African Journal of
Agricultural Research

  • Abbreviation: Afr. J. Agric. Res.
  • Language: English
  • ISSN: 1991-637X
  • DOI: 10.5897/AJAR
  • Start Year: 2006
  • Published Articles: 6801

Article in Press

Unlocking Major challenges to increasing coffee production in Tanzania

Mhando David Gongwe

  •  Received: 16 March 2022
  •  Accepted: 27 July 2022
The agricultural policies advocated by the Tanzanian government for the cooperative societies and the coffee sector have not been stable. Frequent policy changes have affected the sector, hindering the effectiveness of the institutions that deal with the coffee sector. Most of these policy changes have failed to foster the growth of coffee production. Despite the market potential of Tanzanian coffee, policies and challenges have resulted in the stagnation of annual coffee production at 50,000 tons per year for over four decades. Currently, the Tanzanian coffee sector is challenged by limited government commitment in the coffee industry as well as the poor performance of institutions responsible for an increase in coffee production. Thus, these challenges have led to a failure to support research and extension activities, limited production and distribution of hybrid seedlings, and poor data collection on production, number of coffee farmers and farm size. Failure to take private sector aboard are further consequences of these challenges. This paper discusses the main challenges facing the coffee sector and opportunities for increasing coffee production in Tanzania. Since coffee production in Tanzania has the potential to reach its optimum production level, it is therefore recommended that the government address the identified challenges, commit itself to the development of the crop and reinvest part of the revenue collected from the coffee sector in research and development. Public-Private Partnership could be forged to revive the coffee industry by bringing on board the private sector to invest and assist in the provision of extension services, which are important for enhancing production growth through the improvement of the recommended agricultural practices, marketing efficiency and technological change. Furthermore, it is recommended that the coffee sector adopt two different strategies for improving both the quantity and quality of Tanzanian coffee, the Northern Highlands which produces Kilimanjaro should adopt a strategy of improving quality while the Southern Highlands with ample land for expansion, should adopt the strategies which will improve the quantity and thus, reach the targeted aim of increasing coffee production.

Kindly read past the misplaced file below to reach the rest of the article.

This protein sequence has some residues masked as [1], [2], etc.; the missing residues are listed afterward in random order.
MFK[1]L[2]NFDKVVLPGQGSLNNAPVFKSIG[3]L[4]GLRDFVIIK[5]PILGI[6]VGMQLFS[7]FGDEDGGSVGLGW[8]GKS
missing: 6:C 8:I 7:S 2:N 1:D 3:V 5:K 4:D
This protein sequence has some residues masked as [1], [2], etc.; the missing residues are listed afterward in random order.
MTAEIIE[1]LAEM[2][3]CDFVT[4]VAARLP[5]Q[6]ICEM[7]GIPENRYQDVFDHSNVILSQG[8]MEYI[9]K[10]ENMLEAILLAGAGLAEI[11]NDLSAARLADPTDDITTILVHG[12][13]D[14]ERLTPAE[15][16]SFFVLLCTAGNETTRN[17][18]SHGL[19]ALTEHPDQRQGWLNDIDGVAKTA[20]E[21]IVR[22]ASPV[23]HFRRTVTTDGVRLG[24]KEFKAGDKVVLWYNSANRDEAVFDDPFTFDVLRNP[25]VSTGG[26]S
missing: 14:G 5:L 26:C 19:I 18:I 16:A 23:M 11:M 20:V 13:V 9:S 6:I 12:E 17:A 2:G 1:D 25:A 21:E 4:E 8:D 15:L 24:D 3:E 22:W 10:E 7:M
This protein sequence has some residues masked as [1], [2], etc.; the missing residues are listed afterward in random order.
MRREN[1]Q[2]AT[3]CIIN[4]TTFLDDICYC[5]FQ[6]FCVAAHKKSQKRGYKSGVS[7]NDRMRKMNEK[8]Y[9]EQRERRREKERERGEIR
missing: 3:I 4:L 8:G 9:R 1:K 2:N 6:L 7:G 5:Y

Keywords: Kilimanjaro, smallholder farmers, coffee, Public Private Partnership, Tanzania